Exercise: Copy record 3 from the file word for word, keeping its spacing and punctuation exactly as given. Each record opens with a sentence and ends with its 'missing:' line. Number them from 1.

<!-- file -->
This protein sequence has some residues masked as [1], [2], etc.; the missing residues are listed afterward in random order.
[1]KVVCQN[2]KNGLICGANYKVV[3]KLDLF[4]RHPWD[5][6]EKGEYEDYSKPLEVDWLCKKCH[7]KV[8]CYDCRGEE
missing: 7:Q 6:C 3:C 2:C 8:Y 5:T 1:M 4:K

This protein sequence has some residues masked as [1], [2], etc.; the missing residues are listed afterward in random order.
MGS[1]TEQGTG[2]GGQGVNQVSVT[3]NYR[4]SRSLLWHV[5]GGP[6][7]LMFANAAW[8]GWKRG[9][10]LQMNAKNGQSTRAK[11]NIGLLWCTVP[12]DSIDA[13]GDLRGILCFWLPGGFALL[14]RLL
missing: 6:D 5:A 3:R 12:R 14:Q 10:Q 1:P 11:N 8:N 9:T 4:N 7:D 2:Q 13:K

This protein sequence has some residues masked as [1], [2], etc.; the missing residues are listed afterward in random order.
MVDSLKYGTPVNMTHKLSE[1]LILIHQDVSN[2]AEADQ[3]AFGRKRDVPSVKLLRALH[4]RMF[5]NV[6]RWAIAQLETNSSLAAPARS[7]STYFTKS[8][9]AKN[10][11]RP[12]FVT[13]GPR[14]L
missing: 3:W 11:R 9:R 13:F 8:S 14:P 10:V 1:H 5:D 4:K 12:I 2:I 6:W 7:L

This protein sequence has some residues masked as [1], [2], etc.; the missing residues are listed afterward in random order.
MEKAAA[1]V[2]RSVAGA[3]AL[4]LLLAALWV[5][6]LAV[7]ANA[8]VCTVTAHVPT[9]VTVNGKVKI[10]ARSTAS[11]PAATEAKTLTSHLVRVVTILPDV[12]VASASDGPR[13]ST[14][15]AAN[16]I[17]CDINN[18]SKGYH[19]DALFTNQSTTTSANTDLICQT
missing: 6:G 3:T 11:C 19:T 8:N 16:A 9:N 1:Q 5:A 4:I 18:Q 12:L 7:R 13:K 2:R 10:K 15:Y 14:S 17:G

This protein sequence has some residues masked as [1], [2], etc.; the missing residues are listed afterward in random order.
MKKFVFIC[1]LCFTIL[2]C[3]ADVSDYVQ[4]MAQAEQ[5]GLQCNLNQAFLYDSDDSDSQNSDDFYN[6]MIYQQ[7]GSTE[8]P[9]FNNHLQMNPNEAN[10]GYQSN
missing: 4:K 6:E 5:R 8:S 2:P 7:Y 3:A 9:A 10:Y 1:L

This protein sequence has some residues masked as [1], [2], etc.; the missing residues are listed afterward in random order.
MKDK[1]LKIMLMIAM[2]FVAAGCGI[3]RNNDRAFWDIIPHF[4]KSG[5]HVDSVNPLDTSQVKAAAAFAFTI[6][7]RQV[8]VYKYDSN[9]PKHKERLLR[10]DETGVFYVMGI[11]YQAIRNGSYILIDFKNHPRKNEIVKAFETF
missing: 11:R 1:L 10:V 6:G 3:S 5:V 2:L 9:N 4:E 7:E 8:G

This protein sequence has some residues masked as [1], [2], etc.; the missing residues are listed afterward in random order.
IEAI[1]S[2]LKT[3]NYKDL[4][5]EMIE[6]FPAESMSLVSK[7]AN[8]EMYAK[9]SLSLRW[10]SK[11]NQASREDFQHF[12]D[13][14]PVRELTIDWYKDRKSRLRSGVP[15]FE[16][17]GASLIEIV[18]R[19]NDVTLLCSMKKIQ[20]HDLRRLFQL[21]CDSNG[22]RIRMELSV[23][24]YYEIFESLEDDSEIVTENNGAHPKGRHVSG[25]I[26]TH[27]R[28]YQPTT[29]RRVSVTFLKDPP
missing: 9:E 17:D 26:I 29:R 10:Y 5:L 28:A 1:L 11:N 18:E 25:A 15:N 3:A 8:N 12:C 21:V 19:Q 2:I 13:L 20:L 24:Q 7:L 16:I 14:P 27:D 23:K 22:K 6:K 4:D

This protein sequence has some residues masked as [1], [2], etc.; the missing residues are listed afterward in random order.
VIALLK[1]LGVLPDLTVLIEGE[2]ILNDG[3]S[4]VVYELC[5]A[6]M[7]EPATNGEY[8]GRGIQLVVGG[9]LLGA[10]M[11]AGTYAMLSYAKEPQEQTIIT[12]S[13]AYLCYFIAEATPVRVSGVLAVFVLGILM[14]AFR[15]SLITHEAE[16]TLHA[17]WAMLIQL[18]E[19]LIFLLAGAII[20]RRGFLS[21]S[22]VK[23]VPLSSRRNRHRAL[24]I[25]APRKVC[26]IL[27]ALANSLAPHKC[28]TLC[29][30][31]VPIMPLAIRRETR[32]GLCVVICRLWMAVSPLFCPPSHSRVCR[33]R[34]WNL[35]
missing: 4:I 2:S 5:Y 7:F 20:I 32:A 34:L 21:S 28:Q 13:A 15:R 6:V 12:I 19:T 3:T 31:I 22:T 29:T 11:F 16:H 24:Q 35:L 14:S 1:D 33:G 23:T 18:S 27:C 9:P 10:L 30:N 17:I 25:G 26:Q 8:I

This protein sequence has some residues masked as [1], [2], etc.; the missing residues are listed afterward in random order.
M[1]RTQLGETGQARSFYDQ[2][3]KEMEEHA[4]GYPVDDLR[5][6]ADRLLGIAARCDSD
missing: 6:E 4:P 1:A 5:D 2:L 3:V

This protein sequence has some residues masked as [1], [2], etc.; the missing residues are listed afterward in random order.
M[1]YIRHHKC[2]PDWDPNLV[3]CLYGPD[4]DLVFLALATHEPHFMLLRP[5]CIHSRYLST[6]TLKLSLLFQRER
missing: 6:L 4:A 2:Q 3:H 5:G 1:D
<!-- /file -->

This protein sequence has some residues masked as [1], [2], etc.; the missing residues are listed afterward in random order.
MVDSLKYGTPVNMTHKLSE[1]LILIHQDVSN[2]AEADQ[3]AFGRKRDVPSVKLLRALH[4]RMF[5]NV[6]RWAIAQLETNSSLAAPARS[7]STYFTKS[8][9]AKN[10][11]RP[12]FVT[13]GPR[14]L
missing: 3:W 11:R 9:R 13:F 8:S 14:P 10:V 1:H 5:D 4:K 12:I 2:I 6:W 7:L